Wolff: 2019 front wings won't reduce outwash

  • 07 Dec 2018 09:40
  • comments 4
  • By: Fergal Walsh

Mercedes F1 boss Toto Wolff says that aerodynamicists have already discovered a new way to create 'outwash' despite the 2019 regulations aiming to heavily reduce the amount of dirty air that comes from the car.

In recent years, the cars have struggled to follow each other closely through the corners, as an increase in outwash, the dirty air that flows around the car, means an increase in the flow of disturbed air travelling to the car behind.

Earlier this year, the FIA confirmed a number of aerodynamic changes for the 2019 season that would aim to bring the cars closer together on the track, and allow for more racing. But Wolff says that team members have already found new ways to create the same amount of downforce.

"At the moment it’s very difficult for the cars to follow," he said. “You can’t come any closer, you lose downforce, the tyre loses grip and therefore the overtaking’s really bad. When you look at some of the junior classes with less aerodynamics, F2 for example, there’s some great racing there actually. They are able to come close.

“So the aim was to take away a little bit of the aero. Direct the airflow not around the car – so you create a big hole behind your car, and that’s bad – but over the car. But they fight 2,000 aerodynamicists in all the teams and I think we have found solutions that we can get the air again around the car. It’s not going to change an awful lot.”

The front wings for next year have been simplified, with less elements featuring on them. In order to reduce the loss of downforce they produce, their width will increase from 1,800mm to 2,000mm. Bargeboards have also been adjusted, while rear wings will increase in height.

Replies (4)

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  • If the teams can find a way to do it, they will, especially if it gives them an advantage over the car behind. What's the solution? It looks like the FIA is going to be busy scrutineering the cars even more.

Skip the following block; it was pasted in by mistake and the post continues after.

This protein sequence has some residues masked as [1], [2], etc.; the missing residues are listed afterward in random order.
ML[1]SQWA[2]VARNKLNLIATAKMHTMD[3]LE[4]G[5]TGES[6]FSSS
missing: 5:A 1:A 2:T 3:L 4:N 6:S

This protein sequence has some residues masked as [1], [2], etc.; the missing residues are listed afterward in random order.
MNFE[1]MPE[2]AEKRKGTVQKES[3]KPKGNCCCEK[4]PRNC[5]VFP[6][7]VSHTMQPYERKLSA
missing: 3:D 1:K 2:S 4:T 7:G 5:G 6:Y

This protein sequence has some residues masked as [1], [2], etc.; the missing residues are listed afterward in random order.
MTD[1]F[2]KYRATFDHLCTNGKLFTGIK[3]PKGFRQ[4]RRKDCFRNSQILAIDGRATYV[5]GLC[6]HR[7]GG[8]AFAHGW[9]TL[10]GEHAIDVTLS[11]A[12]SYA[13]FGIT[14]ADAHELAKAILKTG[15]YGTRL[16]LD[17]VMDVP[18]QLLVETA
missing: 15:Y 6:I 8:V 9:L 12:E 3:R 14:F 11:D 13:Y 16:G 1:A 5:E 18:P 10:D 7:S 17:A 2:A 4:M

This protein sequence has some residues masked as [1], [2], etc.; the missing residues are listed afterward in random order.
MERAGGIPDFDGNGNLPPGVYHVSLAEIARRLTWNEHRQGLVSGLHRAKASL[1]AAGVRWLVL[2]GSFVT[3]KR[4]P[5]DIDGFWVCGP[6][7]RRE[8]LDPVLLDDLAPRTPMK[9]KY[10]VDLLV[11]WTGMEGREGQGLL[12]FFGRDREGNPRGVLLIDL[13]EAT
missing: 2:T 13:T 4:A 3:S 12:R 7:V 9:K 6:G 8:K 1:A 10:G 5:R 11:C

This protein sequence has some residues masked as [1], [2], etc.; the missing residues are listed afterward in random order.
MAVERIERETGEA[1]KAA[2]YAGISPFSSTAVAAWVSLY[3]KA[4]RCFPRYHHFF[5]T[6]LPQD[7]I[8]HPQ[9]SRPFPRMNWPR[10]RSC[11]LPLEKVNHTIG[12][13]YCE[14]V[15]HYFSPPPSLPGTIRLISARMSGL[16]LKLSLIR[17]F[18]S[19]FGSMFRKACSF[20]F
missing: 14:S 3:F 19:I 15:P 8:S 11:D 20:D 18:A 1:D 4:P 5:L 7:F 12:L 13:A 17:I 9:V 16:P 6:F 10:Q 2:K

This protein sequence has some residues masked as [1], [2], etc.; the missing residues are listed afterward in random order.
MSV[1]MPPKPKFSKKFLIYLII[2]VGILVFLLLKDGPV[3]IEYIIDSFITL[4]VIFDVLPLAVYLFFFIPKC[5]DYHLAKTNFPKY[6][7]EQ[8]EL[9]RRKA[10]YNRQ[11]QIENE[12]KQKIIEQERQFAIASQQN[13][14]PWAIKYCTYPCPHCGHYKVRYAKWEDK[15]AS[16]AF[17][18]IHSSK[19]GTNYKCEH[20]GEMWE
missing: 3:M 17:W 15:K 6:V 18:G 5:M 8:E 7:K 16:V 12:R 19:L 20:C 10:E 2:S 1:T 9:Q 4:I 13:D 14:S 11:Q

• + 0
    • Dec 7 2018 - 16:39
  • Of course they did, and of course they will parasite on that loophole, and of course Merc' will get away with it because its Merc', and they'll come out of 2019 smelling like oil burning roses, while the breeze from the outwash plays with Toto's moneylaiden hair.

    • + 0
    • Dec 7 2018 - 22:59
    • If loopholes are found blame the regulation. In fact I would find fault in every team that failed to exploit the loophole to their advantage. That's their damn job. That's what the best teams always manage to do.

      Now, what really bothers me about this is that it would help with closer racing. You'd think that this was discussed in the many meetings leading to this regulatory reform.

      • + 0
      • Dec 8 2018 - 04:02
    • Here is the thing though, my dear coin collector: Whom partook in setting up the rules? At least two parties: The FIA, and the teams. Among other reasons, the teams were there as to investigate potential methods of bypassing the regulations, yet suddenly Merc' has all of a sudden discovered a way to bypass them. Weird that, dont you think? And I will however also blame the FIA for being too slow on the upkeep and not slamming down as much on Merc' as on the rest. Hell, when even Ferrari has to follow rules Merc' doesnt, isnt it kinda messed up? Yes, Im ranting on about the oil burning again, but it was a weak display to say the least.

      • + 0
      • Dec 8 2018 - 18:45

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